A Construct part may consist of an Eiffel symbol, such as :=, /= and many others. Again, you may see the complete list by looking at format.fil-template. Note the following conventions:

  • % * represents an asterisk. For example as a multiplication operator; the % avoids the confusion with the special meaning of the asterisk for EFF. You can find examples of this convention in the EFF filters for troff and gtroff.
  • Similarly, the Eiffel comment symbol appears as - %-, since just writing - - would introduce a comment in the EFF filter itself.

As with keywords, you may specify a general convention for symbols, defined by an entry for the construct Symbol, and special conventions for certain individual symbols. Specific symbol entries will override the general Symbol convention.

Escape characters

A text processing system or other external tool may attach a special role to characters that may normally appear in Eiffel texts. For example, the braces { and }, used in Eiffel's Export clauses, have a special meaning for TEX. Including them without precaution in TEX input will cause trouble. Similarly, many text processing formats attach a special meaning to the backslash character \ which, although not special for Eiffel, may appear in an Eiffel string.

In such cases the filter must " escape " the special character, that is to say, protect it by other characters. For example troff and other text processing tools treat two successive backslash characters \\ as denoting a single backslash in the text to be output. The first backslash is the escape character, protecting the second one.

The Escape construct addresses such cases. The first character that follows Escape (after one or more blanks or tabs) is the character to be escaped. The string after the vertical bar is the replacement for that character.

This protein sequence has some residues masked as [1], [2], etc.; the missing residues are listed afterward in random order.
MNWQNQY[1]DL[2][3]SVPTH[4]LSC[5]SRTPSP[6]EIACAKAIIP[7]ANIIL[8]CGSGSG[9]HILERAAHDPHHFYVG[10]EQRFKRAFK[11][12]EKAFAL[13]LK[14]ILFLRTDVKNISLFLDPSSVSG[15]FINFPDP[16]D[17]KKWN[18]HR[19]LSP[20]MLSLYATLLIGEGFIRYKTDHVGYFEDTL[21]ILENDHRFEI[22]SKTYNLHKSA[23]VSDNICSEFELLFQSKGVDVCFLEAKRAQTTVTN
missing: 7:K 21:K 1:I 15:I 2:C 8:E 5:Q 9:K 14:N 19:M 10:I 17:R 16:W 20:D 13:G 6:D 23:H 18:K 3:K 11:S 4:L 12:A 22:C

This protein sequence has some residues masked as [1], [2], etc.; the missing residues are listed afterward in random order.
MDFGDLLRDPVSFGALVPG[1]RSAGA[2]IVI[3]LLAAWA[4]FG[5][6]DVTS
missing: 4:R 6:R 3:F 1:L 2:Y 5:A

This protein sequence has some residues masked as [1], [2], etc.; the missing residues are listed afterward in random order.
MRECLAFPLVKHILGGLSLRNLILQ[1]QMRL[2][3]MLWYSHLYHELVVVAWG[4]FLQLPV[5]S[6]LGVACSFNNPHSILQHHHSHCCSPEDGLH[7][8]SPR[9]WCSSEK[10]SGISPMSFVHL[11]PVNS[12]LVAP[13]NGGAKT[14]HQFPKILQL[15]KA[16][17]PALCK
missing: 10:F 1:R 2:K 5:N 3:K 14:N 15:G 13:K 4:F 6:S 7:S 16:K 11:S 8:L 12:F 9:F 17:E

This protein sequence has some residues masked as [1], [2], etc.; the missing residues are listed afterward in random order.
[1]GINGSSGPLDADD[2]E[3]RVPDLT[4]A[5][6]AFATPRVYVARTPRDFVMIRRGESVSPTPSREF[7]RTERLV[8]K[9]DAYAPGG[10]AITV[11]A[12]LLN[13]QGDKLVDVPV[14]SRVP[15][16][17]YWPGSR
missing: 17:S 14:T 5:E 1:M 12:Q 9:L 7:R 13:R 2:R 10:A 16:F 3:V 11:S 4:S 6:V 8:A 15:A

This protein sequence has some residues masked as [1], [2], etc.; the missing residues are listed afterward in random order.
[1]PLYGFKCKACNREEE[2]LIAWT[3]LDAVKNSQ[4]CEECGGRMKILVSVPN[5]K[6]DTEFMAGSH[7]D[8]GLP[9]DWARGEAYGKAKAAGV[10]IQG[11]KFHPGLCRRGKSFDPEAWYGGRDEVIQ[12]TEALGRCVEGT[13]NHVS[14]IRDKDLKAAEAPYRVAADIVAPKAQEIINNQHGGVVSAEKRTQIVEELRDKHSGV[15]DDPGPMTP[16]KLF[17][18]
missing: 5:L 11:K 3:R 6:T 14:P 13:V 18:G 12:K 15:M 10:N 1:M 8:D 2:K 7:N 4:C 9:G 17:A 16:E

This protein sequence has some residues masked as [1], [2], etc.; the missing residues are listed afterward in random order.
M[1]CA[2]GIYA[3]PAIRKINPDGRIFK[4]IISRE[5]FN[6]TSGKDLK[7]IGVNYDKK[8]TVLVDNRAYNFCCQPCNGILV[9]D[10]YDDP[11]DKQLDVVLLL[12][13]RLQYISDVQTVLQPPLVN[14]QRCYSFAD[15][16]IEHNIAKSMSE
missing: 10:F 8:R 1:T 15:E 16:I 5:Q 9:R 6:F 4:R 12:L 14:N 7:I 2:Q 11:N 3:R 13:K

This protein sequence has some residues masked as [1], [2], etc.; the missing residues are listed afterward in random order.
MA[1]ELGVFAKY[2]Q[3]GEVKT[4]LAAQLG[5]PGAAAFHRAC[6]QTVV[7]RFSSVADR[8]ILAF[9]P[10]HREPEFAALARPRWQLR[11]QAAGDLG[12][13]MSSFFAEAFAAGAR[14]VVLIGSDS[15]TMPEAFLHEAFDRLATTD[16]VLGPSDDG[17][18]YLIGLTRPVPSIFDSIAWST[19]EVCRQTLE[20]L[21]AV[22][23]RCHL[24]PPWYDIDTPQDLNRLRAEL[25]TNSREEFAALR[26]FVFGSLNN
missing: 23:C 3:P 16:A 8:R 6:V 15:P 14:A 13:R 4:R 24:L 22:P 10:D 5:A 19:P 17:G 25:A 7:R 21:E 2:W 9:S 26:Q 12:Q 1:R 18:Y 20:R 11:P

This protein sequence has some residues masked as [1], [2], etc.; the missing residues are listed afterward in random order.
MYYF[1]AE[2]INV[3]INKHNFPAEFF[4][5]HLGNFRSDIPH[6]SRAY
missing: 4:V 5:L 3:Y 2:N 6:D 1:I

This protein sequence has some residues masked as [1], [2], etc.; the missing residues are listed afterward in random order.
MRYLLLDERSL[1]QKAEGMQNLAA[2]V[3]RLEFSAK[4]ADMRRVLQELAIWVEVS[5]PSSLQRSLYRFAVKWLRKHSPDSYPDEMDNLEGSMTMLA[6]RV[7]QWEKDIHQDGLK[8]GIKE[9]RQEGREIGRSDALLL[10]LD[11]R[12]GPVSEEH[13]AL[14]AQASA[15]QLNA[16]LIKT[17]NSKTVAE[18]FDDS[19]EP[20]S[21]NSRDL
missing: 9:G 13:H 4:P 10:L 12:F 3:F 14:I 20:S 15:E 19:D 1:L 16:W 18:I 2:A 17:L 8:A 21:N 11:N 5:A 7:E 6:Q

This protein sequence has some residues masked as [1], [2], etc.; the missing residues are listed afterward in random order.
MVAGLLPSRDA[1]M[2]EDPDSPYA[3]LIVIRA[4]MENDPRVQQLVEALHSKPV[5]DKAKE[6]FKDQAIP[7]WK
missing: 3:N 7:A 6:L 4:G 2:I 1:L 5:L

Here for example is an escape entry for the backslash in tools that need to escape it through another backslash:

Special characters and strings

EFF uses Eiffel-like conventions, based on the percent sign, for control characters appearing in Replacement parts of entries. Two of these conventions have just been noted: % * to represent an asterisk and %- to represent a dash that does not introduce an Eiffel comment. In addition:

  • %| denotes a vertical bar. (This is necessary since EFF uses | by itself in each entry to separate the Construct from the corresponding Replacement.)
  • %N (recommended form) or %n denotes a new line.
  • %T (recommended form) or %t denotes a tab.
  • %% denotes a percent sign.
  • % (percent followed by a space) denotes a space. This is equivalent to just a space, but more visible.

If c is not one of the characters for which special conventions have been listed, % c denotes the character c itself.

A multi-line entry uses the Eiffel convention for string continuations: % at the end of a line to signal that there is a continuation; a continuation line begins with zero or more spaces and tabs followed by a % ; the characters after the % are the continuation of the string.